Part 2 – Nature and origins
P. J. Withers and H. K. D. H. Bhadeshia
Residual stress is that which remains in a body that is stationary and at equilibrium with its surroundings. It can be
detrimental when it reduces the tolerance of the material to an externally applied force, as is the case with welded
joints. On the other hand, it can be exploited to design materials orcomponents which are resistant to damage,
toughened glass being a good example. This paper, the second part of a two part overview, the ﬁrst part having been
devoted to measurement techniques, examines the nature and origins of residual stresses across a range of scales.
This extends from the long range residual stress ﬁelds in engineering components and welded structures, through the
interphasestresses present in composites and coatings, to the microscale interactions of phase transformations with
Published by Maney Publishing (c) IOM Communications Ltd
Professor Withers is in the Manchester Materials Science Centre, University of Manchester and UMIST, Grosvenor Street,
Manchester M1 7HS, UK (firstname.lastname@example.org). Professor Bhadeshia is in the Departmentof Materials Science
and Metallurgy, University of Cambridge, Pembroke Street, Cambridge CB2 3QZ, UK (email@example.com). Manuscript
received 3 March 2000; accepted 6 December 2000.
# 2001 IoM Communications Ltd.
Macro residual stresses in engineering
As the design of engineering components becomes less
conservative, there is increasing interest in how residual
stressaffects mechanical properties. This is because
structural failure can be caused by the combined effect of
residual and applied stresses. In practice, it is not likely that
any manufactured component would be entirely free from
residual stresses introduced during processing. Furthermore, in natural or artiﬁcial multiphase materials, residual
stresses can arise from differences in thermalexpansivity,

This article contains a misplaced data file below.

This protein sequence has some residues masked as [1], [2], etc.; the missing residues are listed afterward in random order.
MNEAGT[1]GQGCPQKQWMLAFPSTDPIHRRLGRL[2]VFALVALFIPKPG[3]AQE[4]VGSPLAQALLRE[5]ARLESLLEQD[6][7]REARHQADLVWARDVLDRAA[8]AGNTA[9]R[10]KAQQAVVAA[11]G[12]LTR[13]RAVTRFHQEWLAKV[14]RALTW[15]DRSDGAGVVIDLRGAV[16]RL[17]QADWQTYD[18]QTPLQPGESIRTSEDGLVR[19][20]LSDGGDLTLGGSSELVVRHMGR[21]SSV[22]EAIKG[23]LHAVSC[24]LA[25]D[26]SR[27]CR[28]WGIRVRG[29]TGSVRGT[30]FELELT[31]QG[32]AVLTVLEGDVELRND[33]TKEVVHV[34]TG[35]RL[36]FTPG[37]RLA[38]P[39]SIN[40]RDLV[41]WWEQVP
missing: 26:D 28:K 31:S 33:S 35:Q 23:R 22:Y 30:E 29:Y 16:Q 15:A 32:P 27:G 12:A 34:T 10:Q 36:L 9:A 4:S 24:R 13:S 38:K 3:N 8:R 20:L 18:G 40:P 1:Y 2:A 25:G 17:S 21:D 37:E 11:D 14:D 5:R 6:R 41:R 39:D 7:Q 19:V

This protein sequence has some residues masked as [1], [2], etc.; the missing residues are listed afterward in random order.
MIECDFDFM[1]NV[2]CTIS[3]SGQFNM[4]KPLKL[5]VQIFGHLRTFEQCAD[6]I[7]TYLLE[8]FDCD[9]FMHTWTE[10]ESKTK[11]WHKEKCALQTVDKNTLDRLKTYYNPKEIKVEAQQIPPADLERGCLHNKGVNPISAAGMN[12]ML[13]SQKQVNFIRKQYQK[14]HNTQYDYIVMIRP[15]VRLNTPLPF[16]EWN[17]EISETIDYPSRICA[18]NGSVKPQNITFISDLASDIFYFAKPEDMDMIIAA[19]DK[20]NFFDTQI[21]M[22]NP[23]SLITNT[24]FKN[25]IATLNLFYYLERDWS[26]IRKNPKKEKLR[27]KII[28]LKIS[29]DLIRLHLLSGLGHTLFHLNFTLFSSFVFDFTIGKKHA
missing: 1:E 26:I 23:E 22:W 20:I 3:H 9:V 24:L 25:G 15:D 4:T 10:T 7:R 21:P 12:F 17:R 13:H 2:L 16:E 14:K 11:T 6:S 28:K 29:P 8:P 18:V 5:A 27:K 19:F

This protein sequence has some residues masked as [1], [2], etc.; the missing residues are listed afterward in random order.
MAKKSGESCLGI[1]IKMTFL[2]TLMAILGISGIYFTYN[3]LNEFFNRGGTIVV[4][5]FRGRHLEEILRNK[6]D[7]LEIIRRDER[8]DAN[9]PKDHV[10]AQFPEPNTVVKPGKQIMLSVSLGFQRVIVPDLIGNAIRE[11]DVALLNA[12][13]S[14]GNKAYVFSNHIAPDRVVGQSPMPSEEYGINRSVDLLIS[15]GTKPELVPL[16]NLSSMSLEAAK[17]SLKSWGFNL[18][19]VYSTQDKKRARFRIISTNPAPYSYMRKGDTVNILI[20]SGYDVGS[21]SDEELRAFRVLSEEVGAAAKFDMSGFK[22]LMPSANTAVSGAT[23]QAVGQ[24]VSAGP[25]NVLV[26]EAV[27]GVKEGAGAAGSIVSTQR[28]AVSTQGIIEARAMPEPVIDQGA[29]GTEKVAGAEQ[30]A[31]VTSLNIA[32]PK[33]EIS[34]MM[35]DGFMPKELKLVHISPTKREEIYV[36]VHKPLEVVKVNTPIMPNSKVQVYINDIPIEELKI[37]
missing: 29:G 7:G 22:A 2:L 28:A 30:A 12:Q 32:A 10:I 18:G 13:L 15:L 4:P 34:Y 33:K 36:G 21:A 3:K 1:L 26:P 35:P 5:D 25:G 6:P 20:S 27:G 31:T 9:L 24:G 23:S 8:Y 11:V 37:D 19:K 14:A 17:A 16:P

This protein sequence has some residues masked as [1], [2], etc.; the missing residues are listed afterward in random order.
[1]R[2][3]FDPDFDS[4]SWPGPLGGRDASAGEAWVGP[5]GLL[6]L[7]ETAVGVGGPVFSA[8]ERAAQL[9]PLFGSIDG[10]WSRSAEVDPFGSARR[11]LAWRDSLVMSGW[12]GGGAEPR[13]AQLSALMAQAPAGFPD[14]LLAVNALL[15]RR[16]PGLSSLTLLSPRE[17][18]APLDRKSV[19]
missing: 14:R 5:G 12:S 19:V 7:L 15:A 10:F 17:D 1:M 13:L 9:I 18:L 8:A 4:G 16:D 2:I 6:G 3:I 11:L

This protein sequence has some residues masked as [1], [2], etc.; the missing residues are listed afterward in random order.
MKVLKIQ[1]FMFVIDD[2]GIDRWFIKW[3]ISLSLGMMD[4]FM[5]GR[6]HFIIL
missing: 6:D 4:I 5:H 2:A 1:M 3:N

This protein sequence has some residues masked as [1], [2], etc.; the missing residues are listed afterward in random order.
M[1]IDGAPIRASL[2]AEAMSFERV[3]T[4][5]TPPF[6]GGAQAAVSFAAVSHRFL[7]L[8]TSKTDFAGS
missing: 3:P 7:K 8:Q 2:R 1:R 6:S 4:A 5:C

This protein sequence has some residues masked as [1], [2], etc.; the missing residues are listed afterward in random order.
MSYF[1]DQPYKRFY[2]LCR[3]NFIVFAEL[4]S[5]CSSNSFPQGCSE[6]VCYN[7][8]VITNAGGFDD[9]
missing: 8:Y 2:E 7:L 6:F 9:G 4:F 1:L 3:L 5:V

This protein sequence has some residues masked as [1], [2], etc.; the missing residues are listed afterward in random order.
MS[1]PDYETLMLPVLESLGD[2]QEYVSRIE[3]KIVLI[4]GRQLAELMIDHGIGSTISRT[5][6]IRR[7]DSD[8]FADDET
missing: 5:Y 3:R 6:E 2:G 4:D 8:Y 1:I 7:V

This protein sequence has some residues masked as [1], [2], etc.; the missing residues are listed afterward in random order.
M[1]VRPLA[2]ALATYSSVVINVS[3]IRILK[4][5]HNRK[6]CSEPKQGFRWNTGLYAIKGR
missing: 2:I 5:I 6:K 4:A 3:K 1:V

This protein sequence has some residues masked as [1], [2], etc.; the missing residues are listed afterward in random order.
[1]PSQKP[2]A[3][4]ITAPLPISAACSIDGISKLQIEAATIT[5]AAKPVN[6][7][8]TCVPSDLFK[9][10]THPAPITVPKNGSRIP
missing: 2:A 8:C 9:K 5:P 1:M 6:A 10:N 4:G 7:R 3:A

yield stress, or stiffness.
As discussed in part 1,1 residual stresses arise from misﬁts
in the natural shape between different regions (as in shot
peening), different parts (such as the stresses around a rivet
in a plate), or different phases (as is the case for composites).
The terminology for describing these is given in detail in
part 1. In essence, the stresses can be discussed in termsof
their characteristic length,2 l0, which is the length over
which the stresses equilibrate. Long range stresses (type I)
equilibrate over macroscopic dimensions (l0,I#the scale of
the structure). Such stresses can be estimated using
continuum models which ignore the polycrystalline or
multiphase nature of the material, often calculated using
ﬁnite elements. Type II residual stresses equilibrateover a
number of grain dimensions (l0,II#3 – 106grain size). An
example of these is the interphase thermal stresses in a metal
matrix composite. Type III stresses, on the other hand, exist
over atomic dimensions and balance within a grain
(l0,IIIvgrain size), for example, those caused by dislocations
and point defects.
The materials technologist has a plethora of techniques of
differing capabilitywith which to characterise residual
stress.1 The challenge is to use information gained with
these techniques in the optimisation and management of the
residual stress state with the goal of improved processing
and component design. In this paper, part 2 of the overview,
the nature and origins of residual stress across a range of
scales are examined, from the short range stresses typical ofcomposite materials and phase transformations to longer
range stresses in thin ﬁlms, welds, and engineering
366 Materials Science and Technology
April 2001 Vol. 17
There are at least four ways in which macro residual stresses
can arise in engineering components: through the interaction between misﬁtting parts within an assembly, and
through the generation of chemical, thermal, and...
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